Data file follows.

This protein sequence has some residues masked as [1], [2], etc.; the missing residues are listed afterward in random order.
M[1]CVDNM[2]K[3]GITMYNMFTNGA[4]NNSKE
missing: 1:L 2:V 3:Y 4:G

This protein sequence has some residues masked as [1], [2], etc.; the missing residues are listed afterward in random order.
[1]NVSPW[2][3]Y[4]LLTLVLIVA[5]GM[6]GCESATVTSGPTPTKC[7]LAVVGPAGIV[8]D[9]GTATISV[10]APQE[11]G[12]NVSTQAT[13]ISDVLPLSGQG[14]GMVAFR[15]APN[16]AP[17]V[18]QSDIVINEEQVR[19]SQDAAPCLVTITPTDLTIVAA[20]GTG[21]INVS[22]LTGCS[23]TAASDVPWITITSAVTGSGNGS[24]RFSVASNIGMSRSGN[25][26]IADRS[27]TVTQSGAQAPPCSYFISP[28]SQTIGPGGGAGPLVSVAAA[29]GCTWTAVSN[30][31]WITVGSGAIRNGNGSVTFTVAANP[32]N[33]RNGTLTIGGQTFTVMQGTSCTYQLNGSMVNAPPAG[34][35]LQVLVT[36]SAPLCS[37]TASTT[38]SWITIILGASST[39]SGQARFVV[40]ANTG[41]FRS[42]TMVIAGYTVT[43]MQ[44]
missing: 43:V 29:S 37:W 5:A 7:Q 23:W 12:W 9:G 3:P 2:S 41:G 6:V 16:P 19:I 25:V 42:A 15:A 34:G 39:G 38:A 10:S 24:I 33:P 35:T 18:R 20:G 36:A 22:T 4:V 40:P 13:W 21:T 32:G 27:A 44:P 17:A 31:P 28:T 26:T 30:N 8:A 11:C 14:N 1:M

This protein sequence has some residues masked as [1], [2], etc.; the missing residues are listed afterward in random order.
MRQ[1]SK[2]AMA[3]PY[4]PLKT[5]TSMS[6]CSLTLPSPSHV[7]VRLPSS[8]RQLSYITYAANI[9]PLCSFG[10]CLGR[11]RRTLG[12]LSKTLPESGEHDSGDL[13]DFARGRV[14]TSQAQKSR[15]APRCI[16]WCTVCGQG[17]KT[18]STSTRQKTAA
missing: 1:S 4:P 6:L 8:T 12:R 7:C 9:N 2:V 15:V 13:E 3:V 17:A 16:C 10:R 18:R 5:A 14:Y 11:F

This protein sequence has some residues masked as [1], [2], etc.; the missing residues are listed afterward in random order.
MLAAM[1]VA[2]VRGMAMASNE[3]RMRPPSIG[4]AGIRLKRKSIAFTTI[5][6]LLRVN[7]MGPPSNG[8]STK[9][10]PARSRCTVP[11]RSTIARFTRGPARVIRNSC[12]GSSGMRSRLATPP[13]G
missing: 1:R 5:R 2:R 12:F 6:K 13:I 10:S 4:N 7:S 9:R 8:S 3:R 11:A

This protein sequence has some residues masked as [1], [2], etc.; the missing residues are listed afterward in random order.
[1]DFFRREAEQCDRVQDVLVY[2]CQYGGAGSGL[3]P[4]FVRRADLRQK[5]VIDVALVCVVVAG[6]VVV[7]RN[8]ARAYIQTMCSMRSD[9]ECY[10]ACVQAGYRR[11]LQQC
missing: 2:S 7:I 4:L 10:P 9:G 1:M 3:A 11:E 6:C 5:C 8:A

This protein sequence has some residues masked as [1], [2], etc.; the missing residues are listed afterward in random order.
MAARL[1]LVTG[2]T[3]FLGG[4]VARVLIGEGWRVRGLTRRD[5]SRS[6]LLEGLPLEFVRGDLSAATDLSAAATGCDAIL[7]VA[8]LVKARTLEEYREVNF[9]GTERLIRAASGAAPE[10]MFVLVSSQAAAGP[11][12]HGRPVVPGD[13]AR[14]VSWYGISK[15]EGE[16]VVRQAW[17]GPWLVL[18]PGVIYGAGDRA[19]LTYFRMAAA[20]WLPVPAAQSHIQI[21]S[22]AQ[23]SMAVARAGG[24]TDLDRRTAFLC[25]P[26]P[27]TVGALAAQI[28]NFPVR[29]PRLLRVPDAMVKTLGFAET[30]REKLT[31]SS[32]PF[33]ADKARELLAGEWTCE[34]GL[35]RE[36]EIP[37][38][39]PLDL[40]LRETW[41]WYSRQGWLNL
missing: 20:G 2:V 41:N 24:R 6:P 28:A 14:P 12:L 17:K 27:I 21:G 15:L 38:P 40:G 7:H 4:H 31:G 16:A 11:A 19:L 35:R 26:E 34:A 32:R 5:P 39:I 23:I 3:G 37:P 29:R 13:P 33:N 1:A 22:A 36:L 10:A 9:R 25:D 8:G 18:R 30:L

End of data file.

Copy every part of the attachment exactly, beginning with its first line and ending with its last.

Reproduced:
This protein sequence has some residues masked as [1], [2], etc.; the missing residues are listed afterward in random order.
M[1]CVDNM[2]K[3]GITMYNMFTNGA[4]NNSKE
missing: 1:L 2:V 3:Y 4:G

This protein sequence has some residues masked as [1], [2], etc.; the missing residues are listed afterward in random order.
[1]NVSPW[2][3]Y[4]LLTLVLIVA[5]GM[6]GCESATVTSGPTPTKC[7]LAVVGPAGIV[8]D[9]GTATISV[10]APQE[11]G[12]NVSTQAT[13]ISDVLPLSGQG[14]GMVAFR[15]APN[16]AP[17]V[18]QSDIVINEEQVR[19]SQDAAPCLVTITPTDLTIVAA[20]GTG[21]INVS[22]LTGCS[23]TAASDVPWITITSAVTGSGNGS[24]RFSVASNIGMSRSGN[25][26]IADRS[27]TVTQSGAQAPPCSYFISP[28]SQTIGPGGGAGPLVSVAAA[29]GCTWTAVSN[30][31]WITVGSGAIRNGNGSVTFTVAANP[32]N[33]RNGTLTIGGQTFTVMQGTSCTYQLNGSMVNAPPAG[34][35]LQVLVT[36]SAPLCS[37]TASTT[38]SWITIILGASST[39]SGQARFVV[40]ANTG[41]FRS[42]TMVIAGYTVT[43]MQ[44]
missing: 43:V 29:S 37:W 5:A 7:Q 23:W 12:W 9:G 3:P 2:S 41:G 6:V 16:P 19:I 25:V 42:A 15:A 34:G 39:G 38:A 10:S 24:I 33:P 35:T 18:R 20:G 36:A 22:T 4:V 40:P 13:W 21:T 32:G 27:A 44:P 17:A 31:P 28:T 26:T 30:N 8:A 11:C 14:N 1:M

This protein sequence has some residues masked as [1], [2], etc.; the missing residues are listed afterward in random order.
MRQ[1]SK[2]AMA[3]PY[4]PLKT[5]TSMS[6]CSLTLPSPSHV[7]VRLPSS[8]RQLSYITYAANI[9]PLCSFG[10]CLGR[11]RRTLG[12]LSKTLPESGEHDSGDL[13]DFARGRV[14]TSQAQKSR[15]APRCI[16]WCTVCGQG[17]KT[18]STSTRQKTAA
missing: 1:S 4:P 6:L 8:T 12:R 7:C 9:N 2:V 15:V 13:E 3:V 17:A 16:C 10:R 18:R 5:A 14:Y 11:F

This protein sequence has some residues masked as [1], [2], etc.; the missing residues are listed afterward in random order.
MLAAM[1]VA[2]VRGMAMASNE[3]RMRPPSIG[4]AGIRLKRKSIAFTTI[5][6]LLRVN[7]MGPPSNG[8]STK[9][10]PARSRCTVP[11]RSTIARFTRGPARVIRNSC[12]GSSGMRSRLATPP[13]G
missing: 1:R 5:R 2:R 12:F 6:K 13:I 10:S 4:N 7:S 9:R 8:S 3:R 11:A

This protein sequence has some residues masked as [1], [2], etc.; the missing residues are listed afterward in random order.
[1]DFFRREAEQCDRVQDVLVY[2]CQYGGAGSGL[3]P[4]FVRRADLRQK[5]VIDVALVCVVVAG[6]VVV[7]RN[8]ARAYIQTMCSMRSD[9]ECY[10]ACVQAGYRR[11]LQQC
missing: 2:S 7:I 4:L 10:P 9:G 1:M 3:A 11:E 6:C 5:C 8:A

This protein sequence has some residues masked as [1], [2], etc.; the missing residues are listed afterward in random order.
MAARL[1]LVTG[2]T[3]FLGG[4]VARVLIGEGWRVRGLTRRD[5]SRS[6]LLEGLPLEFVRGDLSAATDLSAAATGCDAIL[7]VA[8]LVKARTLEEYREVNF[9]GTERLIRAASGAAPE[10]MFVLVSSQAAAGP[11][12]HGRPVVPGD[13]AR[14]VSWYGISK[15]EGE[16]VVRQAW[17]GPWLVL[18]PGVIYGAGDRA[19]LTYFRMAAA[20]WLPVPAAQSHIQI[21]S[22]AQ[23]SMAVARAGG[24]TDLDRRTAFLC[25]P[26]P[27]TVGALAAQI[28]NFPVR[29]PRLLRVPDAMVKTLGFAET[30]REKLT[31]SS[32]PF[33]ADKARELLAGEWTCE[34]GL[35]RE[36]EIP[37][38][39]PLDL[40]LRETW[41]WYSRQGWLNL
missing: 20:G 2:V 41:N 24:R 6:P 28:A 14:P 12:L 17:K 27:I 21:G 15:L 38:P 40:G 7:H 4:H 31:G 16:A 11:A 19:L 35:R 26:E 34:A 32:R 5:P 39:I 23:I 3:G 37:P 29:R 13:P 33:N 1:A 22:A 36:L 10:A 9:R 25:D 8:G 18:R 30:L